We have also reported on the discovery of the first thermonuclear burst emitted by the source and occurred around the peak of the 2015 outburst, roughly 2.5 d after the onset of the event. We have noted, that the type-I burst lasted ~7 min, which is most similar to the “intermediate-duration” type-I bursts, that last between 15–30 min and are powered by pure helium (see, e.g., in’t Zand et al. 2005; Falanga et al. 2008, 2009). However, in the IGR J00291+5934 type-I burst the accretion rate is low enough to build up a thick layer of pure helium, and any accreted hydrogen will be exhausted (via the hot CNO cycle) at the base of the layer within ~10 h (Lampe et al. 2016). In this case we consider that the source accretes hydrogen matter with the solar hydrogen fraction X ⟩ = 0.7 and metallicity similar to solar with mass fraction of CNO elements ZCNO = 0.02. The burst recurrence times are comparatively longer to reach ignition because there is no contribution from steady hydrogen burning at the base. This is in agreement with the accumulated mass and the inferred ignition column observed by IGR J00291+5934 for a helium ignition at low mass accretion rates. It is worth mentioning that the calculated ignition depth is a factor of approximately ten larger than the typical short (tens of seconds bursts) for helium burst in high accretion rate sources, which means that the photon diffusion time is also at least a factor of approximately ten larger. The presence of a possible PRE phase is identified by the double-peaked BAT data of the type-I burst, providing the opportunity to estimate the source distance with a relatively good accuracy at d = 4.2 ± 0.5 kpc. This value is within the previous estimated source distances ranging from 2 to 4 kpc (Galloway et al. 2005; Jonker et al. 2005; Torres et al. 2008).


Acknowledgments

This research was financed by the Swiss National Science Foundation project 200021_149865. V.D.F. and M.F. acknowledge the Department of Physics at the University of Basel and especially Friedrich-K. Thielemann. V.D.F. and M.F. also thank the International Space Science Institute in Bern for their support.

References

All Tables

Table 1

Log of all Swift and INTEGRAL observations used in this work.

Table 2

Transient outbursts from IGR J00291+5934.

Table 3

Best parameters determined from the fit to the broad-band spectrum of IGR J00291+5934 with the compps model.

Table 4

Ephemeris of IGR J00291+5934 obtained from the INTEGRAL observations.

Table 5

Parameters of the type-I burst observed from IGR J00291+5934 during its 2015 outburst.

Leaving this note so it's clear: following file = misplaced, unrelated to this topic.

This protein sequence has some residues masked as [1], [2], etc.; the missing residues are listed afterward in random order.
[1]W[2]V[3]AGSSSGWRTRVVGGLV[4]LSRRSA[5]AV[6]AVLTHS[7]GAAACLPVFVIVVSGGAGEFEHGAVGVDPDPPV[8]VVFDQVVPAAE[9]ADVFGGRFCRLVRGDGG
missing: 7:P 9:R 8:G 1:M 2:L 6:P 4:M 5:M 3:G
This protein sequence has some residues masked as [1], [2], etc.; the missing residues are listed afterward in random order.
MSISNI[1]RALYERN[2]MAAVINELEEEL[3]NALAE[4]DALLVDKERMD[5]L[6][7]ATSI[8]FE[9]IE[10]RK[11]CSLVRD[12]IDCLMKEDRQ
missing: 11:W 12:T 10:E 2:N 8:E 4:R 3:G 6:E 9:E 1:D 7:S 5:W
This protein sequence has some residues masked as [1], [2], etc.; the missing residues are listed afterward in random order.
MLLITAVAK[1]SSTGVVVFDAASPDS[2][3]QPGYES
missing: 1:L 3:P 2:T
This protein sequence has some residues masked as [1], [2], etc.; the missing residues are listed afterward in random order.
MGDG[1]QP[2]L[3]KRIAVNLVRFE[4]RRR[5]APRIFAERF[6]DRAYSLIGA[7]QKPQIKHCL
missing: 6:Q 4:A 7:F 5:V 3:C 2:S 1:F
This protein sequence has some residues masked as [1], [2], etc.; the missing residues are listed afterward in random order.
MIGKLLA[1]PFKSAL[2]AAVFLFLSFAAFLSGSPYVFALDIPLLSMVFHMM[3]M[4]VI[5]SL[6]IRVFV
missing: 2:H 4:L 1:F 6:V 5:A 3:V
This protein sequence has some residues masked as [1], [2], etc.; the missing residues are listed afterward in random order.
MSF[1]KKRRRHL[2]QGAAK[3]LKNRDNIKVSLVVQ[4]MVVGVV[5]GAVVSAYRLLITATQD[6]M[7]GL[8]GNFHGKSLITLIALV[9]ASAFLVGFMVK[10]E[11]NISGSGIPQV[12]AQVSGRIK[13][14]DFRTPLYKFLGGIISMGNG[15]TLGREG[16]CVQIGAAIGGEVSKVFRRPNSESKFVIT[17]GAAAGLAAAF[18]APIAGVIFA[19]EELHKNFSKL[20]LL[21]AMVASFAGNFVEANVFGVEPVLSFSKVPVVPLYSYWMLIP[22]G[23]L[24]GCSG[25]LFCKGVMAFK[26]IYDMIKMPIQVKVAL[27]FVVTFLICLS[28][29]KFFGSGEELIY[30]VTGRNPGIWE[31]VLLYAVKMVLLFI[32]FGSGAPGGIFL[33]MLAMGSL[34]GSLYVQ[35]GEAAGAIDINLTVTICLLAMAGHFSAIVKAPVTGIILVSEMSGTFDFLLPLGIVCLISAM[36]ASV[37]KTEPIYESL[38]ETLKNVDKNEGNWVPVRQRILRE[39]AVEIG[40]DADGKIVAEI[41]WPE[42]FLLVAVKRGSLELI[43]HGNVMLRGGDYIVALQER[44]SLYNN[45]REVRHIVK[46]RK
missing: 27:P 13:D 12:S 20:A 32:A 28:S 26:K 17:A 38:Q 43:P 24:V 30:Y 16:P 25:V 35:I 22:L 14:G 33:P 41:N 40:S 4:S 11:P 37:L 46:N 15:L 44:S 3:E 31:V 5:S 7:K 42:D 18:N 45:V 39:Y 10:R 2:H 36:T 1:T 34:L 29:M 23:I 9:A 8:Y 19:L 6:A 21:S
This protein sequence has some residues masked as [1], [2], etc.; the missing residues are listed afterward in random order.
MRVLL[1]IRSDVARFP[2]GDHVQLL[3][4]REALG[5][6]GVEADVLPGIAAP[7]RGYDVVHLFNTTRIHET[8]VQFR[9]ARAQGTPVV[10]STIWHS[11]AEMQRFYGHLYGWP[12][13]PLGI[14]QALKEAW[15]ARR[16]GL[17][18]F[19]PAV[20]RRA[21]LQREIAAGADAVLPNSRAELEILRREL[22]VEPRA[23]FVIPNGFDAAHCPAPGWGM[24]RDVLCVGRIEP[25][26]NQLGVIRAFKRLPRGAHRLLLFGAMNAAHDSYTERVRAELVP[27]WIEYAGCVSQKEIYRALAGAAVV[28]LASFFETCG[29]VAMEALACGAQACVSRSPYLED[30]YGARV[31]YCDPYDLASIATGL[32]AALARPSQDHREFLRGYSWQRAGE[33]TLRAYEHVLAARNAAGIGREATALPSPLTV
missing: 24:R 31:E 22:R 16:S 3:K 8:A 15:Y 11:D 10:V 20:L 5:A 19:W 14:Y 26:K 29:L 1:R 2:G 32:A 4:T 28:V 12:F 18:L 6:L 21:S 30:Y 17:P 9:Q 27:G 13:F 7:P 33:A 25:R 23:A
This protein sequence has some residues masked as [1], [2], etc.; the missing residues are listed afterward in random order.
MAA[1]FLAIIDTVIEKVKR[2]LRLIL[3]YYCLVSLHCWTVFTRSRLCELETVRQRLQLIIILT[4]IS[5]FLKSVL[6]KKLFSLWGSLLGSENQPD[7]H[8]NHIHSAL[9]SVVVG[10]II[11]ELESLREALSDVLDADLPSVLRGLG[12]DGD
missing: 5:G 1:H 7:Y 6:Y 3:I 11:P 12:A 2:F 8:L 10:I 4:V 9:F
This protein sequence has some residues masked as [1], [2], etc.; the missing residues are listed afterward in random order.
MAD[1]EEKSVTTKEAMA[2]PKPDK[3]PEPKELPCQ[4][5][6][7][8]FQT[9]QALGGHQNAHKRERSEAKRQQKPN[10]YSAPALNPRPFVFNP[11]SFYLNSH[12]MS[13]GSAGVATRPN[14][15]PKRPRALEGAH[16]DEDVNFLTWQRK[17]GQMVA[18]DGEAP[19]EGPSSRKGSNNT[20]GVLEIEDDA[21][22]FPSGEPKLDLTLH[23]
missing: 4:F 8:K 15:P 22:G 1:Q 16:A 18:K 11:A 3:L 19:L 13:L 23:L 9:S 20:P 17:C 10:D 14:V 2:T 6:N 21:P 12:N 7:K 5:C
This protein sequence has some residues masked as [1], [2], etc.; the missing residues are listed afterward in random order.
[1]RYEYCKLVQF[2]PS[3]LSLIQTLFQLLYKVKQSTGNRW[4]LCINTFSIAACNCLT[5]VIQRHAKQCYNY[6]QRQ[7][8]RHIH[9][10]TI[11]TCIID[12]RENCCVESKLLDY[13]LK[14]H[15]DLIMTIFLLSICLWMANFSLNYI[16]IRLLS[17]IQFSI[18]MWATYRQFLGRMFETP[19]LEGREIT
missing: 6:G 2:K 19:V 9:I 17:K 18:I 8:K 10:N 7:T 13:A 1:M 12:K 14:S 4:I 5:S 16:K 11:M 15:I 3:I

All Figures

thumbnail Fig. 1

Light curve of the 2015 outburst observed from IGR J00291+5934. We show data from Swift/XRT (green circles, bin time of 500 s; July 24–15 August), Swift/BAT (black triangles, each measurement is averaged over 1 d; July 11–28 August), and INTEGRAL/ISGRI (red squares, the integration time is one science window of ~2–3 ks; July 27–29). The arrow indicates the time of the only detected type-I X-ray burst. The dashed line shows the quiescent flux level. The source outburst reaches the highest peak flux that has ever been detected in the previous outbursts.

Open with DEXTER
In the text
thumbnail Fig. 2

Estimated time-averaged X-ray flux for IGR J00291+5934 for the outbursts observed between 2001–2015, based on the outburst fluences listed in Table 2. The 2008 August and September outbursts are taken together to estimate the average rate since 2004. The average flux can be taken as a measure of the accretion rate into the disk between outbursts; the dashed line shows a linear fit, which (extrapolated) decreased to zero by 2024. We predict that the source may not exhibit another outburst as strong as that in July 2015 in the next decade.

Open with DEXTER
In the text
thumbnail Fig. 3

Unfolded measured broad-band spectrum of IGR J00291+5934 as observed by JEM-X (red points), ISGRI (green points) and Swift/XRT (black points). The best fit is obtained with the compps model with a plasma temperature kT ≈ 50 keV, which is represented in the figure with a solid black line. The residuals from the best fit are shown in the bottom panel.

Open with DEXTER
In the text
thumbnail Fig. 4

Pulse profile of IGR J00291+5934 in different energy bands during its 2015 outburst. The pulsed emission is detected significantly by INTEGRAL up to the ~150 keV energy band.

Open with DEXTER
In the text
thumbnail Fig. 5

Type-I burst detected during its 2015 outburst. The burst start time is 57 228.0926 MJD. The upper panel shows the BAT light curve in the 15–25 keV energy range with a time bin of 2 s (1 s for the inset). The XRT light curve in the bottom panel shows that the narrow field instrument on-board Swift starts to observe the source ~135 s after the onset of the event. The dashed line in this panel indicates the emission level of the X-ray background as measured ~400 s after the burst. The burst is very energetic during the first ~20 s with the tail of the blackbody detected above 25 keV.

Open with DEXTER
In the text
thumbnail Fig. 6

Evolution of the spectral parameters during the type-I burst, as measured from BAT (first point) and XRT. The bolometric luminosity and the bbodyrad radius are computed by using a distance of 4 kpc. The bottom panel shows the values for all fits. The dashed line in the first upper panel represents the best determined exponential function with which we fit the burst profile. It shows an e-folding time of τfit ≈ 55 s.

Open with DEXTER
In the text